Clubfeet or club foot is a congenital, deformity of one foot or both, as well as, the ankle. The most common positions include the following variations:

  1. A bending inward of the foot, 2) A bending outward of the foot, 3) A plantar flexion, in which the front of the foot is bending downward (toes are lower than the heel) and 4) A dorsiflexion, in which the front of the foot is bending upward and 5) Toes lower than the heel and turning inward.

Most cases are a combination of these positions. This condition may occur as an isolated deformity or may be a part of a syndrome or other disorders, such as cerebral palsy or spina bifida. The incidence of occurrence in our population is 1 in 1000 live birth. It typically affects boys 2 times more than girls and 50% of the cases, it involves both feet. The cause of the deformity is not certain, but there are two schools of thought in what causes it. Some experts seem to believe this deformity it the result of abnormal positioning and restricted movement of the baby in the uterus. Others seem to believe in an abnormal development at the cellular level, while in utero.

Diagnostic Evaluation

This type of deformity is readily apparent and is sometimes diagnosed before birth via ultrasound. However, it does require classification in order to determine the treatment plan for correcting it, whether it is corrected with or without surgery.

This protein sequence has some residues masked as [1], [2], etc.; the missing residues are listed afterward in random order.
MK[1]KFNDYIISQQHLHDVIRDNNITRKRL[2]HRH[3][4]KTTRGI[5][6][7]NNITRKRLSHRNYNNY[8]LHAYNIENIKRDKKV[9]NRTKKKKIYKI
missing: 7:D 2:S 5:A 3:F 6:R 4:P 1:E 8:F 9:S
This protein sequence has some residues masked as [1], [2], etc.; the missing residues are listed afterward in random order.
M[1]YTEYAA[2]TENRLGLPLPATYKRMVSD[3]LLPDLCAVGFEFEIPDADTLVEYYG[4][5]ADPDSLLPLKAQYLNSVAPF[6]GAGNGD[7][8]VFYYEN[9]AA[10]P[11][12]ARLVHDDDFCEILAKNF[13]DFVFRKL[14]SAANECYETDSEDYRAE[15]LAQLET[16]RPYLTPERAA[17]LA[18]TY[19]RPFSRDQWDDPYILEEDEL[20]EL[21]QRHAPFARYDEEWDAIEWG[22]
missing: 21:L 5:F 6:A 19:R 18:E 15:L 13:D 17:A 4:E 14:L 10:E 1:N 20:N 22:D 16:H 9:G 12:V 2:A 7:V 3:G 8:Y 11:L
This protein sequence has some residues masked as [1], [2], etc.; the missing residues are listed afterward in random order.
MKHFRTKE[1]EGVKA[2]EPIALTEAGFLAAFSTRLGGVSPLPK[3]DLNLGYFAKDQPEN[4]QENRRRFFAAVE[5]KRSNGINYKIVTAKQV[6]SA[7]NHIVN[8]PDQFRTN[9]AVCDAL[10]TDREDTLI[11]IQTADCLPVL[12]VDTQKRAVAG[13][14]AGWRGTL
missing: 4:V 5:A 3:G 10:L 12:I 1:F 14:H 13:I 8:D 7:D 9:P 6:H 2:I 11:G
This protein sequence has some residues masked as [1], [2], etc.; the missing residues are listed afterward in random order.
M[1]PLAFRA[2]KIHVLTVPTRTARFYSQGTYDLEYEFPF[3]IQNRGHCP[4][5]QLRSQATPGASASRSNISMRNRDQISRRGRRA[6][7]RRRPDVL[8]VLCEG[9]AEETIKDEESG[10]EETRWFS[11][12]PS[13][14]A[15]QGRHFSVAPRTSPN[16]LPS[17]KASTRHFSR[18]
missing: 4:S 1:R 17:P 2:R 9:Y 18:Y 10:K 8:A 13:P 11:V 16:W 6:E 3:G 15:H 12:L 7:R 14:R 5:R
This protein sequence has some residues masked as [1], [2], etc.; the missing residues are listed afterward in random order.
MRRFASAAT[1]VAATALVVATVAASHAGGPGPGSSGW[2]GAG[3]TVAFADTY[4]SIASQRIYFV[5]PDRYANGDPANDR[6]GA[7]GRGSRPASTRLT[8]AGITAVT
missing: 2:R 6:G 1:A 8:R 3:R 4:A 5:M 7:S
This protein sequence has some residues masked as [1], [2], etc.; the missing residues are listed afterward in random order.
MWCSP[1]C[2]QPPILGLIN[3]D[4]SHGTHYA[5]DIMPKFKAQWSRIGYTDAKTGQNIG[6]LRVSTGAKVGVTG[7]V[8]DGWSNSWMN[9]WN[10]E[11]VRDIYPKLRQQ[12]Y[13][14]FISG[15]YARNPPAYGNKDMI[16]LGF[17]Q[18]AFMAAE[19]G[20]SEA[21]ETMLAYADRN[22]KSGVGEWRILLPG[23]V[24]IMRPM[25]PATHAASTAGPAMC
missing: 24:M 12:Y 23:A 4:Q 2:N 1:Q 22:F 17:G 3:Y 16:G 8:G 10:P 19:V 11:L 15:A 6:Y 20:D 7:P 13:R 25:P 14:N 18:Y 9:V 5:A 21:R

Classification and Treatment

Clubfoot is divided into 3 subcategories. The positional clubfoot ( also known as, postural or transitional clubfoot), is the milder form of clubfoot and is believed to be the result of intrauterine crowding. This can sometimes be corrected by simple stretching and applying a cast (serial casting). There are cases where this type of clubfoot has corrected spontaneously (on its own). The clubfoot deformity associated with other birth defects or associated with a syndrome (syndromic or teratologic clubfoot), is a more severe form of clubfoot and is usually resistant to simple stretching exercises and casting. It will require surgery to correct it. And the third class of clubfoot, known as idiopathic clubfoot requires surgery to correct it because this type of clubfoot usually has some type of bone abnormality.

Therapeutic Management

Now, the goal of treatment is three pronged in nature. First of all you want it to be as painless, as possible. Secondly, you want a plantigrade or flat foot and lastly, you want a stable foot. It also involves three stages, as well: 1) Correcting the foot deformity, 2) maintaining that correctness, as well as, accomplishing normal muscle balance, and 3) follow-up examinations by the Doctor to prevent the deformity from coming back.

The most common method is to begin placing the leg and foot into a long leg cast, as soon as possible, after birth. It will involve periodic manipulation of the foot and reapplying another cast, otherwise known as, serial casting. Sometimes, cutting of the tendon at the heel, or tenotomy is required to achieve normal foot alignment. Sometimes, the child’s foot or feet, may be placed in specially made shoe or sandal for a period of time, determined by the Doctor, in order to prevent reoccurrence of the deformity. If the approach does not achieve the goal of normal foot alignment, then more extensive surgery may be required.